There are primarily three types of prescribed burning that might be utilized in the pine barrens, including research burns, management burns, and training and demonstration burns. An individual prescribed burn often has multiple benefits with several objectives. For example, ecological objectives typically include the maintenance or restoration of fire dependent communities and fire adapted species, or research on the ecological effects of wildland fire. Land management objectives for the same prescribed burn may be to reduce the available fuel source and simultaneously improve wildlife habitat conditions and access.
A sound fire management program using prescribed burning can reduce the severity and size of wildfire by reducing fuel loads, such as fallen needles and branches, standing dead wood, and accumulating living biomass containing volatile oils and waxes. It is essential that such a program also be sensitive to ecological factors as well. Specific types of fires are appropriate for management use. The exclusive use of low intensity backfires applied as a fuel reduction burn may result in the "homogenization" of the vegetation, a simplification of the plant communities and a loss of biodiversity. (These fires have been used in the New Jersey Pinelands). The range of natural variability should be an essential component of any fire regime that is ultimately proposed for the pine barrens. This includes variability of frequency, intensity, size, pattern, seasonality, and type of fire applied (i.e., crown versus surface fire).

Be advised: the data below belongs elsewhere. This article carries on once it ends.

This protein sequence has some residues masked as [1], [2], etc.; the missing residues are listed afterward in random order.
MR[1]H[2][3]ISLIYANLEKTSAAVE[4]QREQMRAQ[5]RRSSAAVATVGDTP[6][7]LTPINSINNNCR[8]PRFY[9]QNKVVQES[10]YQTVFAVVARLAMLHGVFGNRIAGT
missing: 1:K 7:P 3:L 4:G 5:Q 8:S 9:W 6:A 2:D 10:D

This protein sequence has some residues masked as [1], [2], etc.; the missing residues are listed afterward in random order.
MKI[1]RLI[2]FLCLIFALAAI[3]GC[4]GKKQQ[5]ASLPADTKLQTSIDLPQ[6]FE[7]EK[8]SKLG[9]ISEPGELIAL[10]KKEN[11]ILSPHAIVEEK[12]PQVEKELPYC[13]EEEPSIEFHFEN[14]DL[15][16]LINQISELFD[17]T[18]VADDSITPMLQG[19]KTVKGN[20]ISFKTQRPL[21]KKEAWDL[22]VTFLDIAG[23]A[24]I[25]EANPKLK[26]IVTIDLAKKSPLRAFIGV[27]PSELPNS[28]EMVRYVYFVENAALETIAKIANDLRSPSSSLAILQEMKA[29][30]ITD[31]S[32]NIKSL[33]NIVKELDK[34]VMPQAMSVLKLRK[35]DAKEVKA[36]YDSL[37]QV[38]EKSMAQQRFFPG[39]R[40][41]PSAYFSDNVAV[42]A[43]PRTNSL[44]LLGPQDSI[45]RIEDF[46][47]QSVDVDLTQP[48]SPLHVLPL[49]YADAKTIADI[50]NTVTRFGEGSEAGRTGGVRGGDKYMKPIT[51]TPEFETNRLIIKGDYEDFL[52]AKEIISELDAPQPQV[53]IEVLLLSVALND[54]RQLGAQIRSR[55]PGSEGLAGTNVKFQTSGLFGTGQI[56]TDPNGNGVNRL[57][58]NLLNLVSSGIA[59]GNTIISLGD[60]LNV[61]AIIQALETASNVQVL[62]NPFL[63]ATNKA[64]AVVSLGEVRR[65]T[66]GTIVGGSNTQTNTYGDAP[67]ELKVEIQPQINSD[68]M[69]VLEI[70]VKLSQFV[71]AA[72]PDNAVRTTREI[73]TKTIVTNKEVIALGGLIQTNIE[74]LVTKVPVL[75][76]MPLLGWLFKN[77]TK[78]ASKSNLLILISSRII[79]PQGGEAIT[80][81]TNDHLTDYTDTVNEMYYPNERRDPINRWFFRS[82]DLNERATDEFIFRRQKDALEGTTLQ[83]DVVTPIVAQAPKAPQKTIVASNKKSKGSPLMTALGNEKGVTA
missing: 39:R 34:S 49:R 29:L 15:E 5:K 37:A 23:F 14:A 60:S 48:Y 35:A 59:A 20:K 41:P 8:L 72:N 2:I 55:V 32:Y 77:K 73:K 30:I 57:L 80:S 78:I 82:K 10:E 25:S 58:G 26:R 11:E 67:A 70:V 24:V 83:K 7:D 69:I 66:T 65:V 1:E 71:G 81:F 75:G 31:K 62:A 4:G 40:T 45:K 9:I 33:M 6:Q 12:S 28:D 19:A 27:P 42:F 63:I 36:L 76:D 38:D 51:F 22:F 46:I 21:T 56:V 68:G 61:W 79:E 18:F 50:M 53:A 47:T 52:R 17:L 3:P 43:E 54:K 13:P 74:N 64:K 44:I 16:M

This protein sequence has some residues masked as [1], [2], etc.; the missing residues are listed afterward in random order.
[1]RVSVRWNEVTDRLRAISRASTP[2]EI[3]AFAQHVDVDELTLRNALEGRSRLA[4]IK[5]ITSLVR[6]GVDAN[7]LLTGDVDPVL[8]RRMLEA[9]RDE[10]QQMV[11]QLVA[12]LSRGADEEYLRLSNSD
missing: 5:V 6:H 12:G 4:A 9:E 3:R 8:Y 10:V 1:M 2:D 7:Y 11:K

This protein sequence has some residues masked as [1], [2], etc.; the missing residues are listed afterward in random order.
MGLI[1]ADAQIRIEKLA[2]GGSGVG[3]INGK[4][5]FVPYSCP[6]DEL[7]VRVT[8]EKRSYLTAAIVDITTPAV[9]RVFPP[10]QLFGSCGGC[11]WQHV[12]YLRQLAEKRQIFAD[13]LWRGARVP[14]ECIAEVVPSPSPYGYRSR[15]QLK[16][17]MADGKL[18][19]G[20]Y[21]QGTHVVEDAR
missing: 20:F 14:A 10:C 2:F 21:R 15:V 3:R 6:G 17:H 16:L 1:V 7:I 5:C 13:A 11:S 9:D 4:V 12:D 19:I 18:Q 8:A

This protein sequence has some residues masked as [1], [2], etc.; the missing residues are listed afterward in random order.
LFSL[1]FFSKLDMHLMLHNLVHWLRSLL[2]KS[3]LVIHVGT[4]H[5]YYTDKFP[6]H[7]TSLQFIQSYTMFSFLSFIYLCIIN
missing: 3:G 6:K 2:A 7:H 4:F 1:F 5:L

Before a prescribed burn program is developed, a comprehensive fire management plan should be prepared. A fire management plan should present the ecological and land management objectives, justify these objectives, consider alternatives to burning, describe the research and monitoring plan, analyze weather patterns, present fuel models, discuss fuel reduction, wildfire policies, smoke management, safety issues, and legal considerations. The Protected Lands Council is responsible for the development and implementation of a fire management plan. A detailed list of plan components is presented under "Recommendations" below.